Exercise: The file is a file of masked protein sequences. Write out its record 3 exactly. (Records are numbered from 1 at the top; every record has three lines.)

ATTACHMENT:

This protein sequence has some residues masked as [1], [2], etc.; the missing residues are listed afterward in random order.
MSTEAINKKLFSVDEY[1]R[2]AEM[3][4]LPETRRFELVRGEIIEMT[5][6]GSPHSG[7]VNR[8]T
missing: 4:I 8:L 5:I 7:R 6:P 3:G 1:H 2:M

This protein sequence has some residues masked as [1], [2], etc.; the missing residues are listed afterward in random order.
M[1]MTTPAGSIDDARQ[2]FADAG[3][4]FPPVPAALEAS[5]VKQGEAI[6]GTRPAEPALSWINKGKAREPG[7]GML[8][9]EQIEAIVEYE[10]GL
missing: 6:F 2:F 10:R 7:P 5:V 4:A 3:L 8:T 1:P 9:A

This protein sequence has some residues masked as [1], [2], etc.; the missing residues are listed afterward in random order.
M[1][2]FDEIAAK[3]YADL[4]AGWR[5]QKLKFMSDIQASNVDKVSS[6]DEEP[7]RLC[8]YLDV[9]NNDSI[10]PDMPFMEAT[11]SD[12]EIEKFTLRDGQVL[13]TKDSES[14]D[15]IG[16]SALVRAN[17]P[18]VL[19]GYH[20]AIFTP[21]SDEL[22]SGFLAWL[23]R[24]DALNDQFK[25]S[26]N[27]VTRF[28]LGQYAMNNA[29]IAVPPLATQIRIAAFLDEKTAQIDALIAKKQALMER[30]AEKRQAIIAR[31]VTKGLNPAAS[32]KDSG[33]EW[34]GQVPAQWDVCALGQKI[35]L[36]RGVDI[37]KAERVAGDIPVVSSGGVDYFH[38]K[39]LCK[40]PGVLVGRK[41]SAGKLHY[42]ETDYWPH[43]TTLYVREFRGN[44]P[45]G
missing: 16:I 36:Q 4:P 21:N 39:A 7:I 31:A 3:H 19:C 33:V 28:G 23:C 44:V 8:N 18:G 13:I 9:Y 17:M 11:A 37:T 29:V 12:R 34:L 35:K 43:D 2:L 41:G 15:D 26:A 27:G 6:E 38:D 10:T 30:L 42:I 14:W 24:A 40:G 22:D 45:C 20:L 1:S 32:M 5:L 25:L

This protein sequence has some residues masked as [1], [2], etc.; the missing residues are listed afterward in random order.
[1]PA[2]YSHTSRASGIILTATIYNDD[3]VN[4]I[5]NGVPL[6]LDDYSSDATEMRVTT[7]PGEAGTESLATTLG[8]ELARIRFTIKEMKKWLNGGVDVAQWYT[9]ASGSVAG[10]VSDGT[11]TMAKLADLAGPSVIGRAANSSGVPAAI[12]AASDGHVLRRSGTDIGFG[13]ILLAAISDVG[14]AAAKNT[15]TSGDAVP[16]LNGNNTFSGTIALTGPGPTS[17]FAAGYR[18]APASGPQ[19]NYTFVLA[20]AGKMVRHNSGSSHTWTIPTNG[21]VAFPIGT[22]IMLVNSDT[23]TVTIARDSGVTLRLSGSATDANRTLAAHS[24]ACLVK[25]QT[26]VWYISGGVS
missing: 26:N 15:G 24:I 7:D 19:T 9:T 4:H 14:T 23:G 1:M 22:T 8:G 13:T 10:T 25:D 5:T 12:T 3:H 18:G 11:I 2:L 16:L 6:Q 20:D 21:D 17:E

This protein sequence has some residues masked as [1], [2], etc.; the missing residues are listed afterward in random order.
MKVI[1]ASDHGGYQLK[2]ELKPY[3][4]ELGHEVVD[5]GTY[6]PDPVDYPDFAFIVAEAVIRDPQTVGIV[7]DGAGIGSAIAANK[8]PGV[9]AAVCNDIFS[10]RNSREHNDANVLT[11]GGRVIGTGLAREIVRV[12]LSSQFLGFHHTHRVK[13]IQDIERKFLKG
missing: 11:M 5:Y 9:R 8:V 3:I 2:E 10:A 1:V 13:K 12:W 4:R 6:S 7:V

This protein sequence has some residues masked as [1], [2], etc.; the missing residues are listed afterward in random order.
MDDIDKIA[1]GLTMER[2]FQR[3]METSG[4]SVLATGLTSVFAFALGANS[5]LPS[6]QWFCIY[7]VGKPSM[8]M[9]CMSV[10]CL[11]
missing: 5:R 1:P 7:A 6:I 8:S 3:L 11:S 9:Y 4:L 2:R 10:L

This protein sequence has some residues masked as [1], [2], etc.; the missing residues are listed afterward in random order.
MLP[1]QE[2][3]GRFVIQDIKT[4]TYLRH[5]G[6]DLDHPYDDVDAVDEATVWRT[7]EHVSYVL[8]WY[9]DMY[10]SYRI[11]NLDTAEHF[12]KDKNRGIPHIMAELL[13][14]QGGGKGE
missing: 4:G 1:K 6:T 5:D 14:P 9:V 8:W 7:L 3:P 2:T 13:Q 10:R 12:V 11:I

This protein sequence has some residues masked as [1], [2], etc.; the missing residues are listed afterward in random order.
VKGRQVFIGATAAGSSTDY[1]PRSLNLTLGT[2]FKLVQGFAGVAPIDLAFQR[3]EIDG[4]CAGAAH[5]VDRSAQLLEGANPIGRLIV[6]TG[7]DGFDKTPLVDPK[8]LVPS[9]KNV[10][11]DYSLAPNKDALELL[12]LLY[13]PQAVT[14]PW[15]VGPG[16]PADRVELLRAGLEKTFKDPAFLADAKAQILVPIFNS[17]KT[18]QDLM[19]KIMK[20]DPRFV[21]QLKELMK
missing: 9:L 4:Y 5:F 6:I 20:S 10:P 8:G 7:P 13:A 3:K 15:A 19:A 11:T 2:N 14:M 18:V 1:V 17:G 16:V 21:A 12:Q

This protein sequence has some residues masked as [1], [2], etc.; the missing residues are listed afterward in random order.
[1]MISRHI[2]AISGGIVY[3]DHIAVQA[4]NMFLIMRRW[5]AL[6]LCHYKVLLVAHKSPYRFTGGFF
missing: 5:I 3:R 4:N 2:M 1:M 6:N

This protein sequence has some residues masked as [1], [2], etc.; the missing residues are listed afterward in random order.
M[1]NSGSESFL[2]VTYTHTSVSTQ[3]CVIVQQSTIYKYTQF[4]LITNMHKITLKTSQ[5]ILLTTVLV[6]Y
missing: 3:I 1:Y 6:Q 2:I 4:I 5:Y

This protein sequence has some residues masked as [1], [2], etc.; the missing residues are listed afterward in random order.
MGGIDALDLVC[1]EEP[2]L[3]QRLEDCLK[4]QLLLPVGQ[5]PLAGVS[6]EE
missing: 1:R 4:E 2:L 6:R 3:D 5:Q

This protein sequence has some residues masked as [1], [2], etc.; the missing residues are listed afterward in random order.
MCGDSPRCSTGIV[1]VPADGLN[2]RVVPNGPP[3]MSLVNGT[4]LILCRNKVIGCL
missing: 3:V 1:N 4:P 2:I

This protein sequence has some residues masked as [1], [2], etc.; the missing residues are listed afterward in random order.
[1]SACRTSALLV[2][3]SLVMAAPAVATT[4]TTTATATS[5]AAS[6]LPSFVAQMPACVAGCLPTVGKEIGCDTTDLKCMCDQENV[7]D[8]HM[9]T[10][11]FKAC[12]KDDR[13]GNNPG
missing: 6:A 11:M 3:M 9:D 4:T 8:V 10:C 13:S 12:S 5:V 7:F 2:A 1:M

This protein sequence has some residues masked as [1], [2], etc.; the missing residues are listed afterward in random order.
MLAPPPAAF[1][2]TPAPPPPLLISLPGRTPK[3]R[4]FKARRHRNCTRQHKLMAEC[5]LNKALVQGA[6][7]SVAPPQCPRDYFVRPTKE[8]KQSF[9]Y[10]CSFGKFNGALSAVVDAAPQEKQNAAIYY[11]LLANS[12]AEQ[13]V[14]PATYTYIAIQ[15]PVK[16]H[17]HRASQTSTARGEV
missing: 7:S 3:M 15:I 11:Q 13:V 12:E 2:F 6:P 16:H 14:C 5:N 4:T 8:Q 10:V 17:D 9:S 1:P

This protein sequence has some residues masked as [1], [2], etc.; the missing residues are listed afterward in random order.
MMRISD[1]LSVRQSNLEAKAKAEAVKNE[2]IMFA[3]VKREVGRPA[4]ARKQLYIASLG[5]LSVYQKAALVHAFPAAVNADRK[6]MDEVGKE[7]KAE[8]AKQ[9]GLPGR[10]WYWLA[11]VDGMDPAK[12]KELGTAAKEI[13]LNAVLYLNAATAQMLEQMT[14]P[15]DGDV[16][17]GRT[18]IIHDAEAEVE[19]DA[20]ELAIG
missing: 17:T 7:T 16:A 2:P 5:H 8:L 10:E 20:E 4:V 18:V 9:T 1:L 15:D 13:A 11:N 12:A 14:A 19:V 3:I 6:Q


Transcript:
This protein sequence has some residues masked as [1], [2], etc.; the missing residues are listed afterward in random order.
M[1][2]FDEIAAK[3]YADL[4]AGWR[5]QKLKFMSDIQASNVDKVSS[6]DEEP[7]RLC[8]YLDV[9]NNDSI[10]PDMPFMEAT[11]SD[12]EIEKFTLRDGQVL[13]TKDSES[14]D[15]IG[16]SALVRAN[17]P[18]VL[19]GYH[20]AIFTP[21]SDEL[22]SGFLAWL[23]R[24]DALNDQFK[25]S[26]N[27]VTRF[28]LGQYAMNNA[29]IAVPPLATQIRIAAFLDEKTAQIDALIAKKQALMER[30]AEKRQAIIAR[31]VTKGLNPAAS[32]KDSG[33]EW[34]GQVPAQWDVCALGQKI[35]L[36]RGVDI[37]KAERVAGDIPVVSSGGVDYFH[38]K[39]LCK[40]PGVLVGRK[41]SAGKLHY[42]ETDYWPH[43]TTLYVREFRGN[44]P[45]G
missing: 16:I 36:Q 4:P 21:N 39:A 7:I 31:A 3:H 19:C 33:V 28:G 23:C 44:V 8:N 18:G 13:I 9:Y 17:M 11:A 37:T 29:V 12:R 34:L 35:K 43:D 2:L 41:G 15:D 26:A 27:G 6:E 38:D 10:T 30:L 42:I 14:W 24:A 40:G 22:D 45:C 20:L 1:S 32:M 5:L 25:L